On July 22nd 2010, HRD minister Kapil Sibal announced that the Indian government would attempt to bridge the digital divide by means of a 35$ tablet PC. The following year, on October 5th 2011, Aakash was launched as an affordable tablet computer priced at a neat Rs 1750 for Indian students.
The dream of a technologically empowered nation did not seem far, the introduction of a cheaper alternative to traditional computing devices quashed sceptics and reinforced optimists.
No doubt Aakash is a landmark for modern India but the journey to absolute technical finesse in the hands of the masses is far from over.The tablet will be manufactured by DataWind and will boast Android 2.2 operating system running on a 366 MHz processor, 256 MB RAM and a storage capacity ranging from 2GB to 32 GB via a MicroSD slot. The tablet will have a 7 inch multi-touch resistive touchscreen and will support Wifi(802.11 a/b/g/n).
To top it all, a 1 year compulsory replacement warranty will ensure quality products being produced in order to avoid bearing the brunt of replacing faulty products.
The commercial variant of the tablet will be retailed under the brand name UbiSlate and will cost a relatively decent Rs 3000.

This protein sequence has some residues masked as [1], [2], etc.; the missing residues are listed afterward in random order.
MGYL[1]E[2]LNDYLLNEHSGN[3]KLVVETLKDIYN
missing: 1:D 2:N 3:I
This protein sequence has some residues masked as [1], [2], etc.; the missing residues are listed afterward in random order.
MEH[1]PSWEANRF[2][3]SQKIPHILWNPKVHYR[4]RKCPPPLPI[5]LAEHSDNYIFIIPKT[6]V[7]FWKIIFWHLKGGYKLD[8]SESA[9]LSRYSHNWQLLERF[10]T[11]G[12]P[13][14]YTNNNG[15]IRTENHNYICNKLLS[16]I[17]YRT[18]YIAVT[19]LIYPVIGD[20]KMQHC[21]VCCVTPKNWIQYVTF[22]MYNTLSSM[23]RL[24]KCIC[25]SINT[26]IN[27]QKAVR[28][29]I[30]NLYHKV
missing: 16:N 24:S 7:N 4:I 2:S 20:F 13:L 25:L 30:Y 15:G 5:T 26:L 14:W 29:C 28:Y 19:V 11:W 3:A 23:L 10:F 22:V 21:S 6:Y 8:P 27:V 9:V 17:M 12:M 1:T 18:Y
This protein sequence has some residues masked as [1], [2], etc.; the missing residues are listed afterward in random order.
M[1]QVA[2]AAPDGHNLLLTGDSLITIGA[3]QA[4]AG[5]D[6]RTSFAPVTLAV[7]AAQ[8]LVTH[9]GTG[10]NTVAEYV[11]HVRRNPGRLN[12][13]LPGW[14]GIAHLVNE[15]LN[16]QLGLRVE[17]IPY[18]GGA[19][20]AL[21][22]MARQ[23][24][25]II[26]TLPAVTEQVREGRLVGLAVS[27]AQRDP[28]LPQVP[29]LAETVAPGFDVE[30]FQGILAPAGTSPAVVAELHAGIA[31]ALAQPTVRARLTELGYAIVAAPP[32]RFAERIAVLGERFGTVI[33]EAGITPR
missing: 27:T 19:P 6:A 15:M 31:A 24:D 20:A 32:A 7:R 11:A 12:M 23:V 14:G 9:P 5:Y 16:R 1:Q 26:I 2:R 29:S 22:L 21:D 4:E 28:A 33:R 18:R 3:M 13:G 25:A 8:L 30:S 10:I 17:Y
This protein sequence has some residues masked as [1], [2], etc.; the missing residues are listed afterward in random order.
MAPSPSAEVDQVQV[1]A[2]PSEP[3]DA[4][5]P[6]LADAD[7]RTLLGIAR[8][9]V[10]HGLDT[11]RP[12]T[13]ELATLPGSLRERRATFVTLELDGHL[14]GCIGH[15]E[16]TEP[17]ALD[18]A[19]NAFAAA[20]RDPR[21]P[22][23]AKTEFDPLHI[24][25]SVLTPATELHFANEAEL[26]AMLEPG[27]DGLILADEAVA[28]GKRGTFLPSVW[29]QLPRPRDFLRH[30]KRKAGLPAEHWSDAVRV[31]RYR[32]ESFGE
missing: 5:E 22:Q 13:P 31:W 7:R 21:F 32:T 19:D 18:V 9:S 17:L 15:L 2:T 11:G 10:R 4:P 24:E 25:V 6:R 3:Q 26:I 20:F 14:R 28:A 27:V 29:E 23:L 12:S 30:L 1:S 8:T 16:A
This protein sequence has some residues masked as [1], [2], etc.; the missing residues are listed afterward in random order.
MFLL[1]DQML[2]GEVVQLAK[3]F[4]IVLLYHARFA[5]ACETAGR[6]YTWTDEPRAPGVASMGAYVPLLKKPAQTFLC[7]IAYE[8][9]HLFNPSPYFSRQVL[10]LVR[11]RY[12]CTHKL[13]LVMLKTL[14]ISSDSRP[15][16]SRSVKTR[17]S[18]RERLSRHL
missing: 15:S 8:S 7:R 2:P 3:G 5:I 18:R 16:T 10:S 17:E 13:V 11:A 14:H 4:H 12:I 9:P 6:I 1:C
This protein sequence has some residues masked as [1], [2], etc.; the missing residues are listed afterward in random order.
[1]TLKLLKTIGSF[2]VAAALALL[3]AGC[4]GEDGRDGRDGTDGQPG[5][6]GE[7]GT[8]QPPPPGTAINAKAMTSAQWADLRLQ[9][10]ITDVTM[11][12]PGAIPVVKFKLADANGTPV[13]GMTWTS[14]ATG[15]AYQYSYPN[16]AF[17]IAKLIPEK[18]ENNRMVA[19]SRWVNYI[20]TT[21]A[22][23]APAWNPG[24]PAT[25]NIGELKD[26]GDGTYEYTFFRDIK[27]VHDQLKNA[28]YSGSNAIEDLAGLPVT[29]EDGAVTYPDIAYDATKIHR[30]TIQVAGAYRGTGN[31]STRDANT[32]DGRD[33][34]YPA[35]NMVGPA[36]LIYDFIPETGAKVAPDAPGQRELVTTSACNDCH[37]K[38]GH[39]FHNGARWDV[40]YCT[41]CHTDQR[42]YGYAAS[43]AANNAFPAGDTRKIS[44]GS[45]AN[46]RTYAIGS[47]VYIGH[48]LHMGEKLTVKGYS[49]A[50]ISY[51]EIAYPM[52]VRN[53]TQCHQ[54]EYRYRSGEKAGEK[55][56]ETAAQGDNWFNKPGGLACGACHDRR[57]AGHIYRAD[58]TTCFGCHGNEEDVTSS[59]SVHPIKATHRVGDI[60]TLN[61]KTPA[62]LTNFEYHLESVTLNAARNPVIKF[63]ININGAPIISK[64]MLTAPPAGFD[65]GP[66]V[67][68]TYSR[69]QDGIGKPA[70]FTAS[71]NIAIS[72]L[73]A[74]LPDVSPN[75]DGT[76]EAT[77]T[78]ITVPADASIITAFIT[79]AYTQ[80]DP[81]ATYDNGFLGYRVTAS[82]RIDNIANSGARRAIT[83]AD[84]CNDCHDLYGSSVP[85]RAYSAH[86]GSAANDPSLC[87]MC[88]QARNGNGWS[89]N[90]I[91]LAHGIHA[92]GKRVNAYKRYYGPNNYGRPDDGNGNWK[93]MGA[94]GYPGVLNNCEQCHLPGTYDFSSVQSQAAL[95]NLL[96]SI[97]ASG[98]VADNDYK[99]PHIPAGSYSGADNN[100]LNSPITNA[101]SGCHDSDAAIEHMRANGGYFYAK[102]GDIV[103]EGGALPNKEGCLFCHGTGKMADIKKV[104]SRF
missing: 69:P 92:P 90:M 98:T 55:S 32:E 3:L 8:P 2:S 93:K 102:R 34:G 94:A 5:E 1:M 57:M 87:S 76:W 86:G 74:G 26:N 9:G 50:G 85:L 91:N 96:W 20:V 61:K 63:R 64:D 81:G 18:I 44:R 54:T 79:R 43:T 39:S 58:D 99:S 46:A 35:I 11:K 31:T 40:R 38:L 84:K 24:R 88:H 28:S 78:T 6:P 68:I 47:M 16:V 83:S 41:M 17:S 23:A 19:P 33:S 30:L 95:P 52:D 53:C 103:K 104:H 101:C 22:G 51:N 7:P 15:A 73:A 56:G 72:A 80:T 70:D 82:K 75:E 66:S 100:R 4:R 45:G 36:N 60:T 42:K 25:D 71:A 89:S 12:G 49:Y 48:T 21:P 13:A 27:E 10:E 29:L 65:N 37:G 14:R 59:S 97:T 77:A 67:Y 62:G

Those purchasing the commerical variant won’t be liable to the government subsidy but would be able to avail the facility of telephonic conversations, video chat and internet surfing via a GSM operator.
With the launch of the Aakash tablet, several other schemes of the Indian Government wherein it was attempting to ensure a technologically enabled nation have come to the fore.
BOSS or Bharat Operating System Solutions is a free Linux based operating system for India which has been avoiding the media glare. BOSS can be downloaded from it’s website and has variants other than a developer version ranging from ones for basic educational needs to advanced versions for servers and even for the Intel atom processor.
The Indian government and the populace must realize that the currently available resources would not be suffice to ensure equal opportunity for the masses in the years to come.
The government needs to strive for enhancement in order to survive in the standards set by fellow nations. Constraints with Aakash like other government machinery are pertaining to distribution and questions being raised on the quality of products. As an introduction, 1 lakh tablets are being made available for over 25,000 higher education institutions in our country, a figure if calculated leads to just 4 tablets per institute in the first round.
Further the question being raised on the 3 hour claimed battery backup is a major down slide.
The lack of availability of proper distribution mechanisms has since time immemorial been instrumental in the fizzing out of government policies. Further the introduction on a cheap tablet does not ensure it’s proper utilization.
The introduction of Aakash is certainly one of the most landmark steps in the future of India but we must ensure that this is not the only step that is undertaken.
Special Thanks to – Subhagata Bhattacharya